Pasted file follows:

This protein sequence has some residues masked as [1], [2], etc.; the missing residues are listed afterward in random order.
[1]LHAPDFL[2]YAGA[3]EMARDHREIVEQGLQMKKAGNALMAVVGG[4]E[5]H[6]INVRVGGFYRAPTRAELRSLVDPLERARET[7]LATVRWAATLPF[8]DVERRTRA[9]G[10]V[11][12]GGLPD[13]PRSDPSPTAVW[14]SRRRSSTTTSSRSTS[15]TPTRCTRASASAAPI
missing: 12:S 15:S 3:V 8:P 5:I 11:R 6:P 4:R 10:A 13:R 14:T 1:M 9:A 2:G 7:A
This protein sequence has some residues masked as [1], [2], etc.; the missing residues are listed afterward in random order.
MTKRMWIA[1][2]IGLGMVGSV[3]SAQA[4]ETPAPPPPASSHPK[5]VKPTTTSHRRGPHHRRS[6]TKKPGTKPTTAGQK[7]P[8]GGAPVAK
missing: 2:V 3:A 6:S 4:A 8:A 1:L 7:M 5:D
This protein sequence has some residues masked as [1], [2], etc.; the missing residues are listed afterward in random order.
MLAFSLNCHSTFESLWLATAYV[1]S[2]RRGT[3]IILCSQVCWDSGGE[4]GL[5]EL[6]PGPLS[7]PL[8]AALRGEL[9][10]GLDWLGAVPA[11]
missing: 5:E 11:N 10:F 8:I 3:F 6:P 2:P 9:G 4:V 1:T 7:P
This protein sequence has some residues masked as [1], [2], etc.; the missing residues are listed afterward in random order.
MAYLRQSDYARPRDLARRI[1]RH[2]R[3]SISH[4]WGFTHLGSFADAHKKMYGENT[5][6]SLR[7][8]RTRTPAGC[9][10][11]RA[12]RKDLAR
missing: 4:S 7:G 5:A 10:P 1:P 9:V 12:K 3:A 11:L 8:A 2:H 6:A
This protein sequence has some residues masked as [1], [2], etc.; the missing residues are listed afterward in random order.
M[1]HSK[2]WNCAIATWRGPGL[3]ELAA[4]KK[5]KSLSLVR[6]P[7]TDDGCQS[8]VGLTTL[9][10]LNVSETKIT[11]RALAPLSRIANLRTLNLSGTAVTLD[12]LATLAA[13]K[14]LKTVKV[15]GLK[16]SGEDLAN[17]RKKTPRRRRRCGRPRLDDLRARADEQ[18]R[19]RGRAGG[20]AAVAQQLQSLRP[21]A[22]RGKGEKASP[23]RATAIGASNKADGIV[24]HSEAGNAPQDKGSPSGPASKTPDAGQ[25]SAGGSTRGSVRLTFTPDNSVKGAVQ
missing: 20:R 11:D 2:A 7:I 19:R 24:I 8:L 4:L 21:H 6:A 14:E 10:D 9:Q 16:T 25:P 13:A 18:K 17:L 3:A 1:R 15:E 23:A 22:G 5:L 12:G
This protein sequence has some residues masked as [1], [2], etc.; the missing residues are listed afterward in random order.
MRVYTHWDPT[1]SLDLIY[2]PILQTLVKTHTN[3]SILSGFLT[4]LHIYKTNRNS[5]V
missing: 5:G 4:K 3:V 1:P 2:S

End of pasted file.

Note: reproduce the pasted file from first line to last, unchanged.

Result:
This protein sequence has some residues masked as [1], [2], etc.; the missing residues are listed afterward in random order.
[1]LHAPDFL[2]YAGA[3]EMARDHREIVEQGLQMKKAGNALMAVVGG[4]E[5]H[6]INVRVGGFYRAPTRAELRSLVDPLERARET[7]LATVRWAATLPF[8]DVERRTRA[9]G[10]V[11][12]GGLPD[13]PRSDPSPTAVW[14]SRRRSSTTTSSRSTS[15]TPTRCTRASASAAPI
missing: 12:S 15:S 3:V 8:P 5:I 11:R 6:P 4:R 10:A 13:R 14:T 1:M 9:A 2:G 7:A
This protein sequence has some residues masked as [1], [2], etc.; the missing residues are listed afterward in random order.
MTKRMWIA[1][2]IGLGMVGSV[3]SAQA[4]ETPAPPPPASSHPK[5]VKPTTTSHRRGPHHRRS[6]TKKPGTKPTTAGQK[7]P[8]GGAPVAK
missing: 2:V 3:A 6:S 4:A 8:A 1:L 7:M 5:D
This protein sequence has some residues masked as [1], [2], etc.; the missing residues are listed afterward in random order.
MLAFSLNCHSTFESLWLATAYV[1]S[2]RRGT[3]IILCSQVCWDSGGE[4]GL[5]EL[6]PGPLS[7]PL[8]AALRGEL[9][10]GLDWLGAVPA[11]
missing: 5:E 11:N 10:F 8:I 3:F 6:P 2:P 9:G 4:V 1:T 7:P
This protein sequence has some residues masked as [1], [2], etc.; the missing residues are listed afterward in random order.
MAYLRQSDYARPRDLARRI[1]RH[2]R[3]SISH[4]WGFTHLGSFADAHKKMYGENT[5][6]SLR[7][8]RTRTPAGC[9][10][11]RA[12]RKDLAR
missing: 4:S 7:G 5:A 10:P 1:P 9:V 12:K 3:A 11:L 8:A 2:H 6:A
This protein sequence has some residues masked as [1], [2], etc.; the missing residues are listed afterward in random order.
M[1]HSK[2]WNCAIATWRGPGL[3]ELAA[4]KK[5]KSLSLVR[6]P[7]TDDGCQS[8]VGLTTL[9][10]LNVSETKIT[11]RALAPLSRIANLRTLNLSGTAVTLD[12]LATLAA[13]K[14]LKTVKV[15]GLK[16]SGEDLAN[17]RKKTPRRRRRCGRPRLDDLRARADEQ[18]R[19]RGRAGG[20]AAVAQQLQSLRP[21]A[22]RGKGEKASP[23]RATAIGASNKADGIV[24]HSEAGNAPQDKGSPSGPASKTPDAGQ[25]SAGGSTRGSVRLTFTPDNSVKGAVQ
missing: 20:R 11:D 2:A 7:I 19:R 24:I 8:L 4:L 21:H 6:A 14:E 10:D 9:Q 16:T 25:P 13:A 18:K 17:L 3:A 1:R 15:E 23:A 22:G 5:L 12:G
This protein sequence has some residues masked as [1], [2], etc.; the missing residues are listed afterward in random order.
MRVYTHWDPT[1]SLDLIY[2]PILQTLVKTHTN[3]SILSGFLT[4]LHIYKTNRNS[5]V
missing: 5:G 4:K 3:V 1:P 2:S